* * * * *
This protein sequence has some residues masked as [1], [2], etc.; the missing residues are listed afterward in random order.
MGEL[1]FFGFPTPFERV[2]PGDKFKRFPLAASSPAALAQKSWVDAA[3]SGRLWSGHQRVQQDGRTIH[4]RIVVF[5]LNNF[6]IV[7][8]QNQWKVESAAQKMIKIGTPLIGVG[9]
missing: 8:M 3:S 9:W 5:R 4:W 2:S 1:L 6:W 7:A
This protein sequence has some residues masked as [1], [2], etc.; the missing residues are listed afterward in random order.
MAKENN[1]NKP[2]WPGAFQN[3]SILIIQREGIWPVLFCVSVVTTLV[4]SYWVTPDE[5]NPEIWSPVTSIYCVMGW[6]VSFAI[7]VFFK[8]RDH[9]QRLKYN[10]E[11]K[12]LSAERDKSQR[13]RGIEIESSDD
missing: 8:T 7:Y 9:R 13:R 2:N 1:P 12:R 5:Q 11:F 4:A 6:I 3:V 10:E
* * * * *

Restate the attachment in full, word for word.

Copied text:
This protein sequence has some residues masked as [1], [2], etc.; the missing residues are listed afterward in random order.
MGEL[1]FFGFPTPFERV[2]PGDKFKRFPLAASSPAALAQKSWVDAA[3]SGRLWSGHQRVQQDGRTIH[4]RIVVF[5]LNNF[6]IV[7][8]QNQWKVESAAQKMIKIGTPLIGVG[9]
missing: 8:M 3:S 9:W 5:R 4:W 2:S 1:L 6:W 7:A
This protein sequence has some residues masked as [1], [2], etc.; the missing residues are listed afterward in random order.
MAKENN[1]NKP[2]WPGAFQN[3]SILIIQREGIWPVLFCVSVVTTLV[4]SYWVTPDE[5]NPEIWSPVTSIYCVMGW[6]VSFAI[7]VFFK[8]RDH[9]QRLKYN[10]E[11]K[12]LSAERDKSQR[13]RGIEIESSDD
missing: 8:T 7:Y 9:R 13:R 2:N 1:P 12:R 5:Q 11:F 4:A 6:I 3:V 10:E